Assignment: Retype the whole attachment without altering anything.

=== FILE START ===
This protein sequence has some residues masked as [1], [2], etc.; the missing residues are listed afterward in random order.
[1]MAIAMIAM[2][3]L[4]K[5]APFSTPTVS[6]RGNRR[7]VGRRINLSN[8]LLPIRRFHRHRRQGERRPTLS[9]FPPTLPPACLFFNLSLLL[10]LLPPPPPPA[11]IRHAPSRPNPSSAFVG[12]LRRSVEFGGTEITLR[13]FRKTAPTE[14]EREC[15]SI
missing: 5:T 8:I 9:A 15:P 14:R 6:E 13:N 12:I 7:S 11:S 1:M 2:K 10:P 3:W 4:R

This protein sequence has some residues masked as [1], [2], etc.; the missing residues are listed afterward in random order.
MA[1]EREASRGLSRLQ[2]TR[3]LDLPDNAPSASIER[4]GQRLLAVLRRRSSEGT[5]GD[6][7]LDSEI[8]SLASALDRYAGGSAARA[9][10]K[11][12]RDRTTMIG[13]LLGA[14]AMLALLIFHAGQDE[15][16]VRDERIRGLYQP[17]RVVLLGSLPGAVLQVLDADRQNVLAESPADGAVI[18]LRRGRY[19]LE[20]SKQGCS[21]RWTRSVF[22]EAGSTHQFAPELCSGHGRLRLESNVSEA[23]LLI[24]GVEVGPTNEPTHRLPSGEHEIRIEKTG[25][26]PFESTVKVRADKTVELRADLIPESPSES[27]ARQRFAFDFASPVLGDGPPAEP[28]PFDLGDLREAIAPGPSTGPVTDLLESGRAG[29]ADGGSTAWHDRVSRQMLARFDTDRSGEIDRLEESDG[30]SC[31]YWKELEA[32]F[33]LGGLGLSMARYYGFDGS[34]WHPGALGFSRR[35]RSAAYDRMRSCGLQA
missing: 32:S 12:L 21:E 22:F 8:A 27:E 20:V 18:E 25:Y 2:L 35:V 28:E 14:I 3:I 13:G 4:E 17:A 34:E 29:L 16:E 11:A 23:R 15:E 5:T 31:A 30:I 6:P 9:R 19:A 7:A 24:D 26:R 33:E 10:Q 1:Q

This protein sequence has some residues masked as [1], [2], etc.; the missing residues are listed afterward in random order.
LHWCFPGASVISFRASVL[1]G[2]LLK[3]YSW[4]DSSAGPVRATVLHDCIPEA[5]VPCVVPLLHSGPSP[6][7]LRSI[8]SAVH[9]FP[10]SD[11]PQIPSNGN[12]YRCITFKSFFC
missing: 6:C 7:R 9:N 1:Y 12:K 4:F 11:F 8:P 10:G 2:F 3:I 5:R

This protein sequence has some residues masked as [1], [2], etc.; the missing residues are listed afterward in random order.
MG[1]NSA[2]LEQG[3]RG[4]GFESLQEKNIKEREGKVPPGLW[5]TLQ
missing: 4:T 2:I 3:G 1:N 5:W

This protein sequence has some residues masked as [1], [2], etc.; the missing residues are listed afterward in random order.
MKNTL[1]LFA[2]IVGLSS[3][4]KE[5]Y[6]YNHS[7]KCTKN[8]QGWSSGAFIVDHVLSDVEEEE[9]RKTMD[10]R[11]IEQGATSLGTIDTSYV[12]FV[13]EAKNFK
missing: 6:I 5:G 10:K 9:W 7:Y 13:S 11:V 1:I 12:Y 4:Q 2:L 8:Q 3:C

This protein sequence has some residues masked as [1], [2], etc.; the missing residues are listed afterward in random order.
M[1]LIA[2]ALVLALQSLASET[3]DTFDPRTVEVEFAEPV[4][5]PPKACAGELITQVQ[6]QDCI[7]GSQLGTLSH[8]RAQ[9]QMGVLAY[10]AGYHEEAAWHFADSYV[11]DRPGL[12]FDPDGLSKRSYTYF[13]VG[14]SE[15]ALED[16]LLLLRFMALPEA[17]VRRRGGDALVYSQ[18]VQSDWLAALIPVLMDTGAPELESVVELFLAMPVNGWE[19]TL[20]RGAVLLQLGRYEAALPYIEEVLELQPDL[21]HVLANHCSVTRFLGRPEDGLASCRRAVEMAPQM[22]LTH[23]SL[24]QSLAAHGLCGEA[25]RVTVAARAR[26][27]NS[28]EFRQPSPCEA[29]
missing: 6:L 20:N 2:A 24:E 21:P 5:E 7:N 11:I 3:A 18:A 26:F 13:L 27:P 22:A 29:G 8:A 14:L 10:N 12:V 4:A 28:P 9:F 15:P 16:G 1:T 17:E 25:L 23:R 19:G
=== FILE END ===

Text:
This protein sequence has some residues masked as [1], [2], etc.; the missing residues are listed afterward in random order.
[1]MAIAMIAM[2][3]L[4]K[5]APFSTPTVS[6]RGNRR[7]VGRRINLSN[8]LLPIRRFHRHRRQGERRPTLS[9]FPPTLPPACLFFNLSLLL[10]LLPPPPPPA[11]IRHAPSRPNPSSAFVG[12]LRRSVEFGGTEITLR[13]FRKTAPTE[14]EREC[15]SI
missing: 5:T 8:I 9:A 15:P 14:R 6:E 13:N 12:I 7:S 11:S 1:M 2:K 10:P 3:W 4:R

This protein sequence has some residues masked as [1], [2], etc.; the missing residues are listed afterward in random order.
MA[1]EREASRGLSRLQ[2]TR[3]LDLPDNAPSASIER[4]GQRLLAVLRRRSSEGT[5]GD[6][7]LDSEI[8]SLASALDRYAGGSAARA[9][10]K[11][12]RDRTTMIG[13]LLGA[14]AMLALLIFHAGQDE[15][16]VRDERIRGLYQP[17]RVVLLGSLPGAVLQVLDADRQNVLAESPADGAVI[18]LRRGRY[19]LE[20]SKQGCS[21]RWTRSVF[22]EAGSTHQFAPELCSGHGRLRLESNVSEA[23]LLI[24]GVEVGPTNEPTHRLPSGEHEIRIEKTG[25][26]PFESTVKVRADKTVELRADLIPESPSES[27]ARQRFAFDFASPVLGDGPPAEP[28]PFDLGDLREAIAPGPSTGPVTDLLESGRAG[29]ADGGSTAWHDRVSRQMLARFDTDRSGEIDRLEESDG[30]SC[31]YWKELEA[32]F[33]LGGLGLSMARYYGFDGS[34]WHPGALGFSRR[35]RSAAYDRMRSCGLQA
missing: 32:S 12:L 21:E 22:F 8:A 27:E 20:V 18:E 25:Y 2:L 35:V 28:E 14:I 3:I 13:G 4:E 17:A 34:E 29:L 16:E 11:A 23:R 15:E 5:T 31:A 30:I 6:P 9:R 19:A 7:A 24:D 26:R 33:E 10:Q 1:Q

This protein sequence has some residues masked as [1], [2], etc.; the missing residues are listed afterward in random order.
LHWCFPGASVISFRASVL[1]G[2]LLK[3]YSW[4]DSSAGPVRATVLHDCIPEA[5]VPCVVPLLHSGPSP[6][7]LRSI[8]SAVH[9]FP[10]SD[11]PQIPSNGN[12]YRCITFKSFFC
missing: 6:C 7:R 9:N 1:Y 12:K 4:F 11:F 8:P 10:G 2:F 3:I 5:R

This protein sequence has some residues masked as [1], [2], etc.; the missing residues are listed afterward in random order.
MG[1]NSA[2]LEQG[3]RG[4]GFESLQEKNIKEREGKVPPGLW[5]TLQ
missing: 4:T 2:I 3:G 1:N 5:W

This protein sequence has some residues masked as [1], [2], etc.; the missing residues are listed afterward in random order.
MKNTL[1]LFA[2]IVGLSS[3][4]KE[5]Y[6]YNHS[7]KCTKN[8]QGWSSGAFIVDHVLSDVEEEE[9]RKTMD[10]R[11]IEQGATSLGTIDTSYV[12]FV[13]EAKNFK
missing: 6:I 5:G 10:K 9:W 7:Y 13:S 11:V 1:I 12:Y 4:Q 2:L 8:Q 3:C

This protein sequence has some residues masked as [1], [2], etc.; the missing residues are listed afterward in random order.
M[1]LIA[2]ALVLALQSLASET[3]DTFDPRTVEVEFAEPV[4][5]PPKACAGELITQVQ[6]QDCI[7]GSQLGTLSH[8]RAQ[9]QMGVLAY[10]AGYHEEAAWHFADSYV[11]DRPGL[12]FDPDGLSKRSYTYF[13]VG[14]SE[15]ALED[16]LLLLRFMALPEA[17]VRRRGGDALVYSQ[18]VQSDWLAALIPVLMDTGAPELESVVELFLAMPVNGWE[19]TL[20]RGAVLLQLGRYEAALPYIEEVLELQPDL[21]HVLANHCSVTRFLGRPEDGLASCRRAVEMAPQM[22]LTH[23]SL[24]QSLAAHGLCGEA[25]RVTVAARAR[26][27]NS[28]EFRQPSPCEA[29]
missing: 6:L 20:N 2:A 24:E 21:P 5:E 7:N 11:I 3:A 18:A 26:F 13:L 27:P 22:A 29:G 8:A 14:L 10:N 12:V 4:A 28:P 9:F 15:P 16:G 1:T 17:E 25:L 23:R 19:G